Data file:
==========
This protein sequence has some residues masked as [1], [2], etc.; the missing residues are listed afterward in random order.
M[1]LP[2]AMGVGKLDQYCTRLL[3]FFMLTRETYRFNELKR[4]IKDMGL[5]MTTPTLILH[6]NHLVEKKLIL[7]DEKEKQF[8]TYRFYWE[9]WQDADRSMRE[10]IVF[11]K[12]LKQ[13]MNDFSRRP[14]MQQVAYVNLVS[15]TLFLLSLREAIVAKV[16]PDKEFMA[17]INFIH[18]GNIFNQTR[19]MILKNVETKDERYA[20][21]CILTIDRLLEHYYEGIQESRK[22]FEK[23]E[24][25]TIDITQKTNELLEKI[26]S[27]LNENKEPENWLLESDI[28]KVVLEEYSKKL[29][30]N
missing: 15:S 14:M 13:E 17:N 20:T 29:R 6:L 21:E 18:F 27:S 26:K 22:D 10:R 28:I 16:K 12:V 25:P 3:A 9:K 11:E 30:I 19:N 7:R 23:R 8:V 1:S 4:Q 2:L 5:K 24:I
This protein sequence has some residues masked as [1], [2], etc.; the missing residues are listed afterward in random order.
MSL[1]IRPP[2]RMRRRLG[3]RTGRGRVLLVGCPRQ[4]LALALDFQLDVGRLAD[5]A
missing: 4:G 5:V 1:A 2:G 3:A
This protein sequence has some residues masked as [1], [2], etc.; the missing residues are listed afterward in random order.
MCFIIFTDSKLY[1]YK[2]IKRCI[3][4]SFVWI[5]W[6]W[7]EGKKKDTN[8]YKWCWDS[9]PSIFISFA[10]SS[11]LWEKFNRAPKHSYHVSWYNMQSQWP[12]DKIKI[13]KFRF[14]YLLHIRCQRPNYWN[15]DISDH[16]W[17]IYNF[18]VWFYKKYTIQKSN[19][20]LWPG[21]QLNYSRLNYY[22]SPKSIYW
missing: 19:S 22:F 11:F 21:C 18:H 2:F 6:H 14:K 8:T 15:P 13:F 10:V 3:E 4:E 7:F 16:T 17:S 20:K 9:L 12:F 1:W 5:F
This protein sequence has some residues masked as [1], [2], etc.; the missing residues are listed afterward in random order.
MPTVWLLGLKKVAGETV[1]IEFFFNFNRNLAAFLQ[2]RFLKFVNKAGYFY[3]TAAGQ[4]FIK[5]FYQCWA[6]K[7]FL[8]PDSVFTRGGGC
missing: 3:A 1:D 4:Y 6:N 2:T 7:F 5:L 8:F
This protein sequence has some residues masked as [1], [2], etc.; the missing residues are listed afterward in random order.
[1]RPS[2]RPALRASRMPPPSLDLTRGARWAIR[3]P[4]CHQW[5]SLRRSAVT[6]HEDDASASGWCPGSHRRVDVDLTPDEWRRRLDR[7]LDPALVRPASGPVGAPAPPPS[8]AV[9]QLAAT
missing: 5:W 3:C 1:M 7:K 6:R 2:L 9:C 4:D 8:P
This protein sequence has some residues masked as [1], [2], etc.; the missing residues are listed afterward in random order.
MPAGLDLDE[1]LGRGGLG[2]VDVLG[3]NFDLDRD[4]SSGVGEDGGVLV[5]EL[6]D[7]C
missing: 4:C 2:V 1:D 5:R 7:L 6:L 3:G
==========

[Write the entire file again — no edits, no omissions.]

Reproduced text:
This protein sequence has some residues masked as [1], [2], etc.; the missing residues are listed afterward in random order.
M[1]LP[2]AMGVGKLDQYCTRLL[3]FFMLTRETYRFNELKR[4]IKDMGL[5]MTTPTLILH[6]NHLVEKKLIL[7]DEKEKQF[8]TYRFYWE[9]WQDADRSMRE[10]IVF[11]K[12]LKQ[13]MNDFSRRP[14]MQQVAYVNLVS[15]TLFLLSLREAIVAKV[16]PDKEFMA[17]INFIH[18]GNIFNQTR[19]MILKNVETKDERYA[20][21]CILTIDRLLEHYYEGIQESRK[22]FEK[23]E[24][25]TIDITQKTNELLEKI[26]S[27]LNENKEPENWLLESDI[28]KVVLEEYSKKL[29][30]N
missing: 15:S 14:M 13:E 17:N 20:T 29:R 6:L 21:E 18:F 27:S 26:K 22:D 10:R 28:I 16:K 12:V 25:P 3:A 9:K 11:E 30:I 19:N 7:R 23:R 8:V 1:S 4:Q 2:L 5:K 24:I
This protein sequence has some residues masked as [1], [2], etc.; the missing residues are listed afterward in random order.
MSL[1]IRPP[2]RMRRRLG[3]RTGRGRVLLVGCPRQ[4]LALALDFQLDVGRLAD[5]A
missing: 4:G 5:V 1:A 2:G 3:A
This protein sequence has some residues masked as [1], [2], etc.; the missing residues are listed afterward in random order.
MCFIIFTDSKLY[1]YK[2]IKRCI[3][4]SFVWI[5]W[6]W[7]EGKKKDTN[8]YKWCWDS[9]PSIFISFA[10]SS[11]LWEKFNRAPKHSYHVSWYNMQSQWP[12]DKIKI[13]KFRF[14]YLLHIRCQRPNYWN[15]DISDH[16]W[17]IYNF[18]VWFYKKYTIQKSN[19][20]LWPG[21]QLNYSRLNYY[22]SPKSIYW
missing: 19:S 22:F 11:F 21:C 18:H 2:F 6:H 14:K 8:T 15:P 13:F 10:V 3:E 4:E 7:F 16:T 17:S 20:K 9:L 12:F 1:W 5:F
This protein sequence has some residues masked as [1], [2], etc.; the missing residues are listed afterward in random order.
MPTVWLLGLKKVAGETV[1]IEFFFNFNRNLAAFLQ[2]RFLKFVNKAGYFY[3]TAAGQ[4]FIK[5]FYQCWA[6]K[7]FL[8]PDSVFTRGGGC
missing: 3:A 1:D 4:Y 6:N 2:T 7:F 5:L 8:F
This protein sequence has some residues masked as [1], [2], etc.; the missing residues are listed afterward in random order.
[1]RPS[2]RPALRASRMPPPSLDLTRGARWAIR[3]P[4]CHQW[5]SLRRSAVT[6]HEDDASASGWCPGSHRRVDVDLTPDEWRRRLDR[7]LDPALVRPASGPVGAPAPPPS[8]AV[9]QLAAT
missing: 5:W 3:C 1:M 7:K 6:R 2:L 9:C 4:D 8:P
This protein sequence has some residues masked as [1], [2], etc.; the missing residues are listed afterward in random order.
MPAGLDLDE[1]LGRGGLG[2]VDVLG[3]NFDLDRD[4]SSGVGEDGGVLV[5]EL[6]D[7]C
missing: 4:C 2:V 1:D 5:R 7:L 6:L 3:G